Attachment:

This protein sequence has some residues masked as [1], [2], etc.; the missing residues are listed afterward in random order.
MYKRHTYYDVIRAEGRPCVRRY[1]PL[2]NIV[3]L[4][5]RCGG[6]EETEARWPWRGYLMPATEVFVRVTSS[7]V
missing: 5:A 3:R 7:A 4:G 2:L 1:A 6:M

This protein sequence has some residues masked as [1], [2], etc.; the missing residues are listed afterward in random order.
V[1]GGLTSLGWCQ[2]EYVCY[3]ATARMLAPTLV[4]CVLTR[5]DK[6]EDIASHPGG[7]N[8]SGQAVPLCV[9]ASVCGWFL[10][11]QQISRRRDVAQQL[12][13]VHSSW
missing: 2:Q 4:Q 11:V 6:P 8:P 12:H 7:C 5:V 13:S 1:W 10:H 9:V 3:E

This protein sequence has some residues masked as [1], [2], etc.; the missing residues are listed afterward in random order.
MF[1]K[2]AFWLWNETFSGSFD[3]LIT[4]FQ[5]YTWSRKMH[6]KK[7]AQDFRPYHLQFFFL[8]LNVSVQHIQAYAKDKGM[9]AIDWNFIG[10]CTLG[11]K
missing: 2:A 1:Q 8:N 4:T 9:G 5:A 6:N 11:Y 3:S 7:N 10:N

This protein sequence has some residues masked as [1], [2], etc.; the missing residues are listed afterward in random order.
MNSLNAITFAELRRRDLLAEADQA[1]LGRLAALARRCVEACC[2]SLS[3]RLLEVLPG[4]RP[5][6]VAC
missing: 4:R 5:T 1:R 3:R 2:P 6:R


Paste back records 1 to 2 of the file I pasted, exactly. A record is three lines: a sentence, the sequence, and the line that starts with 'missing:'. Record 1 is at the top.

This protein sequence has some residues masked as [1], [2], etc.; the missing residues are listed afterward in random order.
MYKRHTYYDVIRAEGRPCVRRY[1]PL[2]NIV[3]L[4][5]RCGG[6]EETEARWPWRGYLMPATEVFVRVTSS[7]V
missing: 5:A 3:R 7:A 4:G 2:L 1:A 6:M

This protein sequence has some residues masked as [1], [2], etc.; the missing residues are listed afterward in random order.
V[1]GGLTSLGWCQ[2]EYVCY[3]ATARMLAPTLV[4]CVLTR[5]DK[6]EDIASHPGG[7]N[8]SGQAVPLCV[9]ASVCGWFL[10][11]QQISRRRDVAQQL[12][13]VHSSW
missing: 2:Q 4:Q 11:V 6:P 8:P 12:H 7:C 5:V 13:S 1:W 10:H 9:V 3:E